What Happens After Rehab?
Leaving rehab does not mean your recovery journey is complete. Your team will work with you to create an aftercare plan that guides you through steps to take care of yourself and continue recovery.
Many rehab programs include a relapse prevention plan as well. If you experience a relapse, it does not mean you have failed at recovery. In fact, relapse is a normal part of drug and alcohol addiction. Addiction is considered a chronic condition and relapse rates for addiction are like those of other chronic medical conditions.12
Relapse is not something that happens overnight. It is a process that often unfolds over time in three stages:13
- Emotional relapse: When you begin to ignore or bottle your feelings and do not express needs to those around you
- Mental relapse: When you begin thinking about using the substance again, craving it, and minimizing the negative effects it had on you previously
- Physical relapse: When you start using the substance again
Many drug and alcohol rehabs in South Dakota will educate you on the early signs of relapse and how to cope with them as part of the preparation to leave the program.
Other activities that make up an aftercare plan include attending Alcoholics Anonymous or Narcotics Anonymous meetings, staying in sober living, and continuing ongoing therapy.
Alcohol and Drug Laws in South Dakota
The Good Samaritan Law
The Good Samaritan statute provides immunity from civil damages for individuals who render emergency care, in good faith, for those in need. This includes helping someone from a drug or alcohol overdose.
According to South Dakota law, a prescriber may prescribe naloxone, directly or by standing order, to a person at risk of overdose or a family member, friend, or another person able to help someone experiencing an overdose.
Seeking treatment is important and shouldn’t be hindered by barriers such as the cost of treatment or fear of losing your job. Many programs can help you afford treatment, and laws exist to protect your job while you receive the care you need.
If you or someone you know needs help with drug or alcohol addiction, please call 800-926-9037 (Who Answers?) to speak to a treatment specialist about what treatment is right for you.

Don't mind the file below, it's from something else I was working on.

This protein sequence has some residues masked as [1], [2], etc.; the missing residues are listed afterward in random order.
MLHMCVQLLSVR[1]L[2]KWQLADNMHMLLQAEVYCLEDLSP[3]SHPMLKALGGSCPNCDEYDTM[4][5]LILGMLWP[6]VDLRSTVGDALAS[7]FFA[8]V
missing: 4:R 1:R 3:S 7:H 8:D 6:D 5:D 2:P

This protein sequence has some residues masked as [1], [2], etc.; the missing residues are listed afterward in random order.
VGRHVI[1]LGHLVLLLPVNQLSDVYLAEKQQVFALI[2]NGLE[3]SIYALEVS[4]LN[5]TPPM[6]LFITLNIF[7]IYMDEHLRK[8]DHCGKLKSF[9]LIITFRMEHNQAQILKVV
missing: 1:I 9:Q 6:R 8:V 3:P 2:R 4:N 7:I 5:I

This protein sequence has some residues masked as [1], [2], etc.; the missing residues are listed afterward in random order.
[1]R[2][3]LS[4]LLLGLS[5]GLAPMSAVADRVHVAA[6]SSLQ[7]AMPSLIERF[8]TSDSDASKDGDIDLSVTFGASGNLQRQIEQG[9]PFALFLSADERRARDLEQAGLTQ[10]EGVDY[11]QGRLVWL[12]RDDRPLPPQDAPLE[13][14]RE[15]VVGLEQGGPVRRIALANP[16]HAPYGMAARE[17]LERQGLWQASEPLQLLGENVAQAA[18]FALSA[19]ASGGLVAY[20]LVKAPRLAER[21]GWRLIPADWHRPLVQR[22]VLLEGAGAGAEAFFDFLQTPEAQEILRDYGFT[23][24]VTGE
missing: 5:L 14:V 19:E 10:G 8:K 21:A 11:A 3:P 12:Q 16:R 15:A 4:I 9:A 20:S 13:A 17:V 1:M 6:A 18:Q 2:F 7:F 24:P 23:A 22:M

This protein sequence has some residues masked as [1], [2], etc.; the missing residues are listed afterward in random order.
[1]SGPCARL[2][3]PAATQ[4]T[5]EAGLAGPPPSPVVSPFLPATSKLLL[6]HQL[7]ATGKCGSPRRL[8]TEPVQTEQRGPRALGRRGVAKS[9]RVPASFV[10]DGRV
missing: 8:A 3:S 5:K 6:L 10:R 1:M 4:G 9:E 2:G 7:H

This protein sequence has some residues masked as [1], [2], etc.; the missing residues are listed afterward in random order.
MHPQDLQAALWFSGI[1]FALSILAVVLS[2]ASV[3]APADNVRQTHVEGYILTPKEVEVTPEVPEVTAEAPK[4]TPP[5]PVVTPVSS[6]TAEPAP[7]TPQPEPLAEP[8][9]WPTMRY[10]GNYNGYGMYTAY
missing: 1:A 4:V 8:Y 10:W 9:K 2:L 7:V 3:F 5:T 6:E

- Substance Abuse and Mental Health Services Administration. (2020). South Dakota State-Specific Tables.
- Substance Abuse and Mental Health Services Administration. (2017). 2016-2017 National Survey on Drug Use and Health National Maps of Prevalence Estimates, by State.
- National Institute on Alcohol Abuse and Alcoholism. (n.d.). Drinking Levels Defined | National Institute on Alcohol Abuse and Alcoholism (NIAAA) (nih.gov). National Institutes of Health.
- National Institute on Drug Abuse. (2018). Types of Treatment Programs.
- Substance Abuse and Mental Health Services Administration. (n.d.). Single State Agency Directory.
- Healthcare.gov. (n.d.). Mental health and substance abuse health coverage options.
- Medicaid.gov. (n.d.). Eligibility Medicaid.
- Mentalhealth.gov. (n.d.). Health Insurance and Mental Health Services.
- National Institute on Alcohol Abuse and Alcoholism. (2021). Treatment for Alcohol Problems: Finding and Getting Help. National Institutes of Health.
- National Institute on Drug Abuse. (2022, March 22). Treatment and Recovery. National Institutes of Health.
- National Institute on Drug Abuse. (2018). How long does drug addiction treatment usually last?. National Institutes of Health.
- National Institute on Drug Abuse. (2022, March 22). Treatment and Recovery. National Institutes of Health.
- Melemis, S. M. (2015, September 3). Relapse Prevention and the Five Rules of Recovery. The Yale Journal of Biology and Medicine, 88(3), 325-332.